Today, Righteous Babe is a successful independent label with nine additional artists on its roster (DiFranco's opening act on her current tour, the acoustic-punk badass Hammell On Trial, is the latest addition). Although the opportunity to sell out to a major label comes around regularly, DiFranco prefers to stay outside the corporate music industry. That means she won't sell as many copies as her friend Prince did in his heyday. On the other hand, when Prince learned how much more DiFranco makes per CD sold, he was inspired to get himself out of his long-term major-label deal.
In refusing to buy into the music industry system, DiFranco makes a statement more political than her most outspoken songs. In her actions, she provides an alternative to the most accessible product marketed to the largest possible audience. Now, when an indie label feels like it can't hold back the tsunami that is the majors, its owner looks up and thinks, "What would Ani do?"
"Ani DiFranco and Righteous Babe have been an inspiration to the entire independent music business, including me," says Brandon Kessler, founder and owner of Messenger Records, whose artists include Chris Whitley and Dan Bern.
Messenger Records is just one of the independent labels that has continued to be successful in a time when the majors are scrambling to do anything, both dumb (sue consumers of music) and smart (lower CD prices, although not as much as originally intended), to stop flagging sales. With smaller overhead and more focus on good music instead of the bottom line, indies are thriving, even as corporate buyouts and deregulation are making it harder and harder to get their music in record stores and on radio. They offer some lessons to their major label brethren.
Lesson 1: Value Your Customer
"The major labels blame two things for the downturn in the music business," Kessler says. "They blame piracy, meaning they blame their customers, or they blame their artists by saying there's no new genre of music out there. So they blame their consumers and they blame their suppliers. It's like, go back to business school, please.
"Piracy is a symptom of them not valuing or understanding their customer. They don't give them enough value on the CD they purchase. They charge too much per CD that doesn't have enough songs that the person likes. There's all this Internet stuff and they don't even have a card in the CD saying give us your e-mail and get a free song. They don't reach out to their customers. Independent labels for a long while have reached out to our customers, incorporated them into our marketing campaigns, answered every e-mail, given free songs to them online, encouraged tape trading and kept prices low."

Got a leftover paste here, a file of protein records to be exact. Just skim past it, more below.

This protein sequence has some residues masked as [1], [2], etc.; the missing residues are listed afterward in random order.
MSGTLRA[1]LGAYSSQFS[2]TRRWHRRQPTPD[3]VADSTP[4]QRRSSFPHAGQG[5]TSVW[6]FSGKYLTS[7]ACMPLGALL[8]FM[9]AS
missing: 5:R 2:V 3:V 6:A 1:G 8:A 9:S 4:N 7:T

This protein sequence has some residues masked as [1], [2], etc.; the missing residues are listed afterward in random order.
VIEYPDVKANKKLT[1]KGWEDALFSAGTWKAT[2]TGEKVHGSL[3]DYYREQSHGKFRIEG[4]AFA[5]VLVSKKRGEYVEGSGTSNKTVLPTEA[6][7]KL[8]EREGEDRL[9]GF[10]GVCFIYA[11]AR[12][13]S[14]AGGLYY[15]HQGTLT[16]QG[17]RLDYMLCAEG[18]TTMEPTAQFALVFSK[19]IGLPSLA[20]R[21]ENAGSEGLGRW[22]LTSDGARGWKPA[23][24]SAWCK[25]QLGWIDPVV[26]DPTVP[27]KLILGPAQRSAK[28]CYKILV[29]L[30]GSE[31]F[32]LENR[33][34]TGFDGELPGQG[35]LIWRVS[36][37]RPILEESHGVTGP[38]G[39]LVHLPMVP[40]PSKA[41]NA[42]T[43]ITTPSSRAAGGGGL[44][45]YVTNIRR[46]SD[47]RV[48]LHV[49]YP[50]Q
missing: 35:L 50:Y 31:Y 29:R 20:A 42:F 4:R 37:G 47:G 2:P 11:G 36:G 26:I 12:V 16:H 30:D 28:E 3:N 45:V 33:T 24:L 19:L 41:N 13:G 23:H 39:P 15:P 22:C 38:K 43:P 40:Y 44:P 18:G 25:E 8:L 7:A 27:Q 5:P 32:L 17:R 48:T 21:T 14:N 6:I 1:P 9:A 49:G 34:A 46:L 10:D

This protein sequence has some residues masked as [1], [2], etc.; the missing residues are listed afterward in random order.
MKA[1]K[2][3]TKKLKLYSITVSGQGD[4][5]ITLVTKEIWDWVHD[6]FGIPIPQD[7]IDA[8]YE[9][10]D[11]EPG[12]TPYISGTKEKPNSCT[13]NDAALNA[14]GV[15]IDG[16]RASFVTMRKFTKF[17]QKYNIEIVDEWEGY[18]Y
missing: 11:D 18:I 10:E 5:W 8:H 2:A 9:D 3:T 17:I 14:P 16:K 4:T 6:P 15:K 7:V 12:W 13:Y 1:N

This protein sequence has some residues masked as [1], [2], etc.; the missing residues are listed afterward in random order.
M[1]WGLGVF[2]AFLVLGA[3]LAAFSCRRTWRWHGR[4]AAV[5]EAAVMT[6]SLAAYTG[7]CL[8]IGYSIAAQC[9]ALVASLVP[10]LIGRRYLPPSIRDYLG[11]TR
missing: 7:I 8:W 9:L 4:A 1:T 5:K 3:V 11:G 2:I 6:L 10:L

Lesson 2: Value Your Talent
Nan Warshaw, a co-owner of pre-eminent Americana label Bloodshot Records, says some of her bands that ended up signing to majors got screwed over, as the label waited years for the right time to release a record, if they released it at all. She estimates that about 2 percent of bands are deemed successful by a major label, and the rest are dropped.
"Most of our bands are breaking even," she says. "They're seeing royalty checks. Even if they are piddly little checks, at least they're seeing something, and that's something you'd never see at a major label unless you're selling hundreds of thousands of records."
A good example of this is the Old 97's. The alt-country sweethearts left Bloodshot for their shot at stardom with Elektra. After they polished up their sound and released three slick CDs which garnered little commercial success, the label dropped them. The band is currently shopping for another label and hopes to have something new out by spring 2004.
Jeff Price, founder and co-owner of SpinART Records (whose roster includes artists Clem Snide, Apples in Stereo and Frank Black), agrees with Warshaw. "For the major labels, this isn't about getting Robert and Hilarie from Apples in Stereo enough money to carpet their new baby's bedroom. It's about hitting quarterly projections for their share holders, and hitting bottom lines and getting the share price up."
The major reason Sister Hazel left Universal Records to start their own label, Sixthman, is because, according to drummer Mark Trojanowski, they were not allowed to release the music they wanted when they wanted. "We just couldn't live in world that says you're only worthy to put out a record every three years. That's not how Led Zeppelin and the Beatles put out music 20 years ago."
Nashville has more dive bars than ATL now that sucks. tbh i think that new…
*Christ, Lord sorry
"Punk" style like this seems like it is the polar opposite of punk. Bradford Cox…
They're kind of starting to look like a joke of themselves. Song's good though.